Social reuse

The social reuse of recovered assets plays a vital role in ensuring that resources stolen through corruption and other crimes are redirected to benefit society.

When assets are forfeited, seized and confiscated, one of the ways they can be effectively utilized is through social reuse, which involves putting these assets to work in addressing the needs of society. This approach emphasizes the involvement of citizens and civil society  in decision-making processes and the establishment of clear parameters for asset reuse.

By channelling recovered assets into social reuse projects, they not only serve as a deterrent to criminal activities, but also reinforce the message that crime does not pay. This practice is also particularly important for addressing the needs of communities deprived of essential resources due to criminal activities, including corruption.

Social reuse has been used for long periods by a limited number of countries, including Italy, which is often depicted as the leading example of a social reuse system for the recovered proceeds of crime. However, several jurisdictions have also developed social reuse legislation and policies and several more are considering a move towards greater social reuse of recovered stolen assets.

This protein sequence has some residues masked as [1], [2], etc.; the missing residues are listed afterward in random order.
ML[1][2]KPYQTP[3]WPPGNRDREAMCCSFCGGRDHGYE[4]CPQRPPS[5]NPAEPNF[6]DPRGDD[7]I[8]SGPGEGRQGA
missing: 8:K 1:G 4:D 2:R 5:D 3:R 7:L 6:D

What we’re doing

CiFAR’s identified social reuse as a key issue in its work in 2023 and has included it as a thematic priority in its 2024 – 2027 strategy.

The Social Reuse of Recovered Assets in Kenya

This report looks at the growing practice of social reuse as a facet of the management and disposition of recovered assets. It considers how social reuse has been and could be further utilised as a concept in Kenya as a way to build community empowerment while fighting corruption.